Sunday, June 4, 2017

Sweeps Don't Work

A "sweep" is a tool of a Western city to continually move their homeless from place to place, in order to make sure they know that they are not welcome in the city and to invite them to leave to another place.  Recently a friend of mine asked a police officer involved in the sweep where the homeless should go.  He said a national forest fifty miles away from the city.

Why sweeps don't work:

1. You can't use a stick to motivate someone who is beaten regularly

2. Homeless folks have molecules. If you move them from one space, they will have to take up another.

3. If neighbors complain about the homeless being under the freeway, they would like them worse on the sidewalk in front of their house.

4. To move homeless folks around means that they are more difficult for service agencies to find them, to help them and so to get them off the street.

5. 40 percent of homeless folks work, and forcing them to move on a regular basis threatens their ability to hold down a job.

Can you think of any more? 

Friday, June 2, 2017

Tent Living

To deny people the opportunity to live in a tent is to deny an ancient way of life. A healthy city allows for a variety ways of life, a variety of means of survival, according to a person's means.

Monday, May 29, 2017


“I will always be on the side of those who have nothing and who are not even allowed to enjoy the nothing they have in peace.”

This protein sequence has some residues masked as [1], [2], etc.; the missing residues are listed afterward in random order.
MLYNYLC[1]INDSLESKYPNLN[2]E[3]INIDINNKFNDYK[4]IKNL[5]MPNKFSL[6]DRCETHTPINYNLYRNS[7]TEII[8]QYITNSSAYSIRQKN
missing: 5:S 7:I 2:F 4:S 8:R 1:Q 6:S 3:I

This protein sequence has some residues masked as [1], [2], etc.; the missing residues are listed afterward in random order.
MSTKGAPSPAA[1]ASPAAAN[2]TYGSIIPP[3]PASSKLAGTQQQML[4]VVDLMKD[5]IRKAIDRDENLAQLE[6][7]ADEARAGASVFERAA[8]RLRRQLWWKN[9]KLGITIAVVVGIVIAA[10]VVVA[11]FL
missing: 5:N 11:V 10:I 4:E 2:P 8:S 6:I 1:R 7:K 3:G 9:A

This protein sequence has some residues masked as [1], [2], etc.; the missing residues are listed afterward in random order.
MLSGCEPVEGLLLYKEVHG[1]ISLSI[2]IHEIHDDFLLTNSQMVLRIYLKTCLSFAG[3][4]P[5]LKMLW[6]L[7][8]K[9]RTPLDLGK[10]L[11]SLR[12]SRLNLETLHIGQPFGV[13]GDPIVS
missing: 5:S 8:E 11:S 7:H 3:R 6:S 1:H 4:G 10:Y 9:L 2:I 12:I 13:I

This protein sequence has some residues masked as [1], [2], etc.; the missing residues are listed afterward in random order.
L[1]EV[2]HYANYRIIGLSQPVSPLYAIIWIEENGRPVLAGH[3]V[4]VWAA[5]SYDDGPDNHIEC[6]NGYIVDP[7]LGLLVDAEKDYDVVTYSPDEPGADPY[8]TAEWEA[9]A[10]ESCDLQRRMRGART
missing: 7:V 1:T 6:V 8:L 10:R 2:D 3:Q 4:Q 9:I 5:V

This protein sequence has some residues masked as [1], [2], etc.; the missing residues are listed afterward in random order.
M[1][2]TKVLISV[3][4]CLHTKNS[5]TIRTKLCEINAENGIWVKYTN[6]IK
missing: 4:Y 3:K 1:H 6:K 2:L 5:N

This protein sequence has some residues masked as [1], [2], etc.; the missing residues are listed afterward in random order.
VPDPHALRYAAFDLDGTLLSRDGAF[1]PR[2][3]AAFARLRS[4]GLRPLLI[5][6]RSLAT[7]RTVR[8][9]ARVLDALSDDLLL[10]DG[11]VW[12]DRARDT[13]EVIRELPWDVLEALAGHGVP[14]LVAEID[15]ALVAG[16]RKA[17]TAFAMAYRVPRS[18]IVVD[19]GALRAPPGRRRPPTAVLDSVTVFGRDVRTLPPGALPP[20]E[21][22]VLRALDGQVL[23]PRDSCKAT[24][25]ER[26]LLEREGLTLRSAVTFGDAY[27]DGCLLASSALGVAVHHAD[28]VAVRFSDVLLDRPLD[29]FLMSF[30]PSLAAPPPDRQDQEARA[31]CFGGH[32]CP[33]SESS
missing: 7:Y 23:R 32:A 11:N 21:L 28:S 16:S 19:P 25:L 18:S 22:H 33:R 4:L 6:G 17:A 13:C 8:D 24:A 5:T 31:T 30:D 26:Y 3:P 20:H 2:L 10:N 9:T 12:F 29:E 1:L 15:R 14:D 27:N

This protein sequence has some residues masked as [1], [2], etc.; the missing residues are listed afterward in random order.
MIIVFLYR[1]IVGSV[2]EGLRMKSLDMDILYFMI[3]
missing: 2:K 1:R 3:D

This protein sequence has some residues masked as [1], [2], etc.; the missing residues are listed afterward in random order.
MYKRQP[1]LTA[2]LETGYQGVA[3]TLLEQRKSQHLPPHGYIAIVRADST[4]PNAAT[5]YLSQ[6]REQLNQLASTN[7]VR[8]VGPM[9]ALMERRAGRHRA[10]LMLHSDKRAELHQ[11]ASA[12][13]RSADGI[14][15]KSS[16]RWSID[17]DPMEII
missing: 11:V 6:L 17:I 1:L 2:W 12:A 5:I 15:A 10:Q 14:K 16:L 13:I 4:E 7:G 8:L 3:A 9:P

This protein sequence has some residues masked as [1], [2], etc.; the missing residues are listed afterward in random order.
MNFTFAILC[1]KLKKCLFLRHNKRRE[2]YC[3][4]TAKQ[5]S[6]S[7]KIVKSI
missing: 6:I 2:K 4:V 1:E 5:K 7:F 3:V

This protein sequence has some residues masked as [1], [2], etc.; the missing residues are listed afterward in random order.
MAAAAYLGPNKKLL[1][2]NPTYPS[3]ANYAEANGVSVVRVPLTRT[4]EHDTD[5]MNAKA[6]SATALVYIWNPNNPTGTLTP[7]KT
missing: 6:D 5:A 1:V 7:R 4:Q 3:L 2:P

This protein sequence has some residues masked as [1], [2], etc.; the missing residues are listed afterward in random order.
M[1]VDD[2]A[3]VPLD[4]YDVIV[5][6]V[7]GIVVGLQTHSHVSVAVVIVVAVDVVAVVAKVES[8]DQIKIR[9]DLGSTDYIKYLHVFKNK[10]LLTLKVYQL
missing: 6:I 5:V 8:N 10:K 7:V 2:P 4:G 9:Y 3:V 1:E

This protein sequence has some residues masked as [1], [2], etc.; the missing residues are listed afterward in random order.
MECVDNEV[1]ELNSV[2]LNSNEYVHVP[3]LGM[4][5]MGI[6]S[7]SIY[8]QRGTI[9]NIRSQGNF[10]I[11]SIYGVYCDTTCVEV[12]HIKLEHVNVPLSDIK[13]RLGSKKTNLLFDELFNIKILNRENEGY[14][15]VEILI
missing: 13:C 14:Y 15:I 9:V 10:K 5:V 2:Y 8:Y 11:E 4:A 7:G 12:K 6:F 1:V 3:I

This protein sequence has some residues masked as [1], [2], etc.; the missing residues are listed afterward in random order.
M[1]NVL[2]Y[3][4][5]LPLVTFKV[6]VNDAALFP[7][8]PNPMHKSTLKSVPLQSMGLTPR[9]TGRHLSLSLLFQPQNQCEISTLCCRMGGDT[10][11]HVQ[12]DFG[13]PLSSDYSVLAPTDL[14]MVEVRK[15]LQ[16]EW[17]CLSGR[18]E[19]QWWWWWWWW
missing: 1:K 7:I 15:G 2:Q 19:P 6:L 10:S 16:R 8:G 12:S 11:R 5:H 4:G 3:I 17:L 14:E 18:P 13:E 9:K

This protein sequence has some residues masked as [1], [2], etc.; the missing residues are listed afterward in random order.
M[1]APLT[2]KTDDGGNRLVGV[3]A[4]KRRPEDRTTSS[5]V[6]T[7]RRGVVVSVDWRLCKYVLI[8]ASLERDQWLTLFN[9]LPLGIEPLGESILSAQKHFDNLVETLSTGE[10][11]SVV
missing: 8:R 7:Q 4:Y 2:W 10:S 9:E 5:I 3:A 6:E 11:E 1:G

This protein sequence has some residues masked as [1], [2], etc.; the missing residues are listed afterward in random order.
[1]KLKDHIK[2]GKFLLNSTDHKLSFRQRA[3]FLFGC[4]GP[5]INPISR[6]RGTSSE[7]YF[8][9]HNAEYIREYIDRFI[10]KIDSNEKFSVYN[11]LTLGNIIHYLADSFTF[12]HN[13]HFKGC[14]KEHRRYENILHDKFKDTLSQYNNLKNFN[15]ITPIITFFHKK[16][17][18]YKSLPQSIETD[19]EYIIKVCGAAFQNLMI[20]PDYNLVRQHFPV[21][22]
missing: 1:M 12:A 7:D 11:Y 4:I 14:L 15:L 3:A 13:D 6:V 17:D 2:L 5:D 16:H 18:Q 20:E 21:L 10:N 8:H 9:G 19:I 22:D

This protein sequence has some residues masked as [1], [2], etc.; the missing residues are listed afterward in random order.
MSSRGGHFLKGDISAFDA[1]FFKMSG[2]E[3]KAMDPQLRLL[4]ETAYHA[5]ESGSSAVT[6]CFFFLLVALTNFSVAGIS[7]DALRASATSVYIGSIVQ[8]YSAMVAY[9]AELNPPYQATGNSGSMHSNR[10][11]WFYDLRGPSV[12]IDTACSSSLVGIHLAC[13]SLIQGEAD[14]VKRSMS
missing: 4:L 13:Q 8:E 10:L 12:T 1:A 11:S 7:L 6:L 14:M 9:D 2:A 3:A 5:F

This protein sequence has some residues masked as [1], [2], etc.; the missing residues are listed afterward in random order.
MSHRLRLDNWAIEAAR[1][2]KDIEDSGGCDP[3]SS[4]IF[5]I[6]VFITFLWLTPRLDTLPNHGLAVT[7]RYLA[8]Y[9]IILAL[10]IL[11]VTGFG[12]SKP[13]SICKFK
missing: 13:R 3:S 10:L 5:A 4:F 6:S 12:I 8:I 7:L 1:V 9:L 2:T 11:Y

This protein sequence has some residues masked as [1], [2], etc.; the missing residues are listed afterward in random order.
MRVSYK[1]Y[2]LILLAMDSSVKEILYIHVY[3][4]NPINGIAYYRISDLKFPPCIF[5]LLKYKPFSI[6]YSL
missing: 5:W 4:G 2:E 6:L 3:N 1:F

—Federico GarcĂ­a Lorca

The Time Had Come

"Quietly they pack up their few belongings. Not saying a word to each other or those forcing them to go.
"The 'cleaners' are threatening to take an old persons walker. An old mans cart. A back pack because they are on the sidewalk next to my house and the sidewalk was posted. They threatened me with the cops. I moved my home and he told me to move it again he is going to cause me problems.

"Silently the homeless move down the road. Small groups and single people breaking off going in different directions. No communication. Just a sense of loss. A sense of defeat and anger. Shoulders slumped and heads down. They keep walking trying to just remember why they even bothered to wake this morning. Each one lost in their own thoughts their own devastation. Finally they look up and see how far they have come only to realize that even as far as they have come they will only have a few hours rest if that. They set down their heavy loads and Finally look at one another realizing that not a one of them can keep moving. The time had come for them to make their stand. It was time to stand and fight. No more flight."